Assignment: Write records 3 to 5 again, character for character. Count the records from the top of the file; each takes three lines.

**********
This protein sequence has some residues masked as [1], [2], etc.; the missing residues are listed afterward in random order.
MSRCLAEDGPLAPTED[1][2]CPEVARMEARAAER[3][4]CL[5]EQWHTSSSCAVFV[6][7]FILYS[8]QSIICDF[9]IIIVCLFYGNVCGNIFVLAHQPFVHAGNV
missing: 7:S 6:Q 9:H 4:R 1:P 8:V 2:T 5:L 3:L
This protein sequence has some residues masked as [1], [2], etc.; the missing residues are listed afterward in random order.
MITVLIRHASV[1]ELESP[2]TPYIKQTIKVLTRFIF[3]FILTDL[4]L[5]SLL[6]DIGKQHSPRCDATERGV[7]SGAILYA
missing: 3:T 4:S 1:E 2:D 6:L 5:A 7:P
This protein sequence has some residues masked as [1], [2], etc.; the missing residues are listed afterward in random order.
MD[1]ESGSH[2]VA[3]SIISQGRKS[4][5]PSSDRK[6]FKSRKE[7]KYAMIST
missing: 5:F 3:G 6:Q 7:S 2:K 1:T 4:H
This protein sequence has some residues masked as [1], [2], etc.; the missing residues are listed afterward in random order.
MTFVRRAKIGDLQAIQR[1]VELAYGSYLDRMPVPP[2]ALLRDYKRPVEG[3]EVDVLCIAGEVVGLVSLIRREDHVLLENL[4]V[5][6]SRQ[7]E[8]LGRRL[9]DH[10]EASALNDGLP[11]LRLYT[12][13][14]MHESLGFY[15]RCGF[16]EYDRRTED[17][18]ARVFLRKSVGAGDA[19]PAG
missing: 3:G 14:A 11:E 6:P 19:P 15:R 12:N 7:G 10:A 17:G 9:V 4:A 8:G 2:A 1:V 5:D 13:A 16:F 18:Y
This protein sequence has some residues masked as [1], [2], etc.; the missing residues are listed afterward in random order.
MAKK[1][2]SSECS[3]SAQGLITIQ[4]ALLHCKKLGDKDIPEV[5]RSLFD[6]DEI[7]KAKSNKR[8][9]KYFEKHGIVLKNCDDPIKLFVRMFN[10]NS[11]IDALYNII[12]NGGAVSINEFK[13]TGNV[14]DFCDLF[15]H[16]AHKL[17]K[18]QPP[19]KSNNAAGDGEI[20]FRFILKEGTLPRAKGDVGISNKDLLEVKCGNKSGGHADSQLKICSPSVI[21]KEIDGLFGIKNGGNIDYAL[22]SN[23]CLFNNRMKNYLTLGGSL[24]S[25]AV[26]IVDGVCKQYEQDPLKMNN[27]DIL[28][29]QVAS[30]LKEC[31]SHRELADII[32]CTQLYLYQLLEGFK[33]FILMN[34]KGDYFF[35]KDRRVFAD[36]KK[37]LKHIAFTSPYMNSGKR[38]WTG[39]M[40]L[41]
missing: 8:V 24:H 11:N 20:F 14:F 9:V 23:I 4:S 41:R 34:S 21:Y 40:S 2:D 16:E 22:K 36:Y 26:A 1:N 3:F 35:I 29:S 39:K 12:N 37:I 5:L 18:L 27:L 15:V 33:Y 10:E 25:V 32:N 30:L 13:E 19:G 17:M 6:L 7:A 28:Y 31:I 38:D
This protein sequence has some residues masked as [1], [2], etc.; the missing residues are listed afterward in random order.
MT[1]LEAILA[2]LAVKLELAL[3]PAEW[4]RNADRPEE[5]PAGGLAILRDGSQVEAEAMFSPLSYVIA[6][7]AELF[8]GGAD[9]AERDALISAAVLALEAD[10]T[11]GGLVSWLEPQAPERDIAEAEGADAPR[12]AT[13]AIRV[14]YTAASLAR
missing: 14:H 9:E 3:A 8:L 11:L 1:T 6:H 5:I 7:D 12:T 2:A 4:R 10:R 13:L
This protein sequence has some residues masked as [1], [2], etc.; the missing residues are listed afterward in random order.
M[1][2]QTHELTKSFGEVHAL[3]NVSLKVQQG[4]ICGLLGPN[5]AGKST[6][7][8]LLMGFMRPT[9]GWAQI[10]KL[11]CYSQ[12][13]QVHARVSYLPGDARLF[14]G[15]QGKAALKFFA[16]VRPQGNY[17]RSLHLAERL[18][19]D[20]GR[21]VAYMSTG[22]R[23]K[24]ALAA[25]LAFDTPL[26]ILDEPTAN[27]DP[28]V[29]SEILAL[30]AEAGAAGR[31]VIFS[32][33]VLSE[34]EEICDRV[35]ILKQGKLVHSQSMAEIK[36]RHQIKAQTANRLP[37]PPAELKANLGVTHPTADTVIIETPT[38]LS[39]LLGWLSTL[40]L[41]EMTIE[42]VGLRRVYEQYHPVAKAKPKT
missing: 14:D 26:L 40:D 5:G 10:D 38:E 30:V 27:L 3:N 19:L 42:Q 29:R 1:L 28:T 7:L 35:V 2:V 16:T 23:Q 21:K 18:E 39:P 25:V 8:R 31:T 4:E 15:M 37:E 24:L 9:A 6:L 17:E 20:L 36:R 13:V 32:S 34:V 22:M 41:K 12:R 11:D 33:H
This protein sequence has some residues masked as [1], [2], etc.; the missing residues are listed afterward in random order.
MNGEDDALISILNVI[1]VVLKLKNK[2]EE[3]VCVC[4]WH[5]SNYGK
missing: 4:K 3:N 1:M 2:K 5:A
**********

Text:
This protein sequence has some residues masked as [1], [2], etc.; the missing residues are listed afterward in random order.
MD[1]ESGSH[2]VA[3]SIISQGRKS[4][5]PSSDRK[6]FKSRKE[7]KYAMIST
missing: 5:F 3:G 6:Q 7:S 2:K 1:T 4:H
This protein sequence has some residues masked as [1], [2], etc.; the missing residues are listed afterward in random order.
MTFVRRAKIGDLQAIQR[1]VELAYGSYLDRMPVPP[2]ALLRDYKRPVEG[3]EVDVLCIAGEVVGLVSLIRREDHVLLENL[4]V[5][6]SRQ[7]E[8]LGRRL[9]DH[10]EASALNDGLP[11]LRLYT[12][13][14]MHESLGFY[15]RCGF[16]EYDRRTED[17][18]ARVFLRKSVGAGDA[19]PAG
missing: 3:G 14:A 11:E 6:P 19:P 15:R 12:N 7:G 10:A 17:G 9:V 4:A 8:G 2:A 1:V 5:D 13:A 16:F 18:Y
This protein sequence has some residues masked as [1], [2], etc.; the missing residues are listed afterward in random order.
MAKK[1][2]SSECS[3]SAQGLITIQ[4]ALLHCKKLGDKDIPEV[5]RSLFD[6]DEI[7]KAKSNKR[8][9]KYFEKHGIVLKNCDDPIKLFVRMFN[10]NS[11]IDALYNII[12]NGGAVSINEFK[13]TGNV[14]DFCDLF[15]H[16]AHKL[17]K[18]QPP[19]KSNNAAGDGEI[20]FRFILKEGTLPRAKGDVGISNKDLLEVKCGNKSGGHADSQLKICSPSVI[21]KEIDGLFGIKNGGNIDYAL[22]SN[23]CLFNNRMKNYLTLGGSL[24]S[25]AV[26]IVDGVCKQYEQDPLKMNN[27]DIL[28][29]QVAS[30]LKEC[31]SHRELADII[32]CTQLYLYQLLEGFK[33]FILMN[34]KGDYFF[35]KDRRVFAD[36]KK[37]LKHIAFTSPYMNSGKR[38]WTG[39]M[40]L[41]
missing: 8:V 24:H 11:N 20:F 14:F 9:V 23:I 4:S 41:R 34:S 21:Y 40:S 2:D 16:E 22:K 36:Y 26:A 1:N 3:F 35:I 29:S 39:K 12:N 37:I 5:L 18:L 27:L 15:V 33:Y 10:E 25:V 32:N 30:L 13:E 19:G 17:M 6:L 7:A 28:Y 31:I 38:D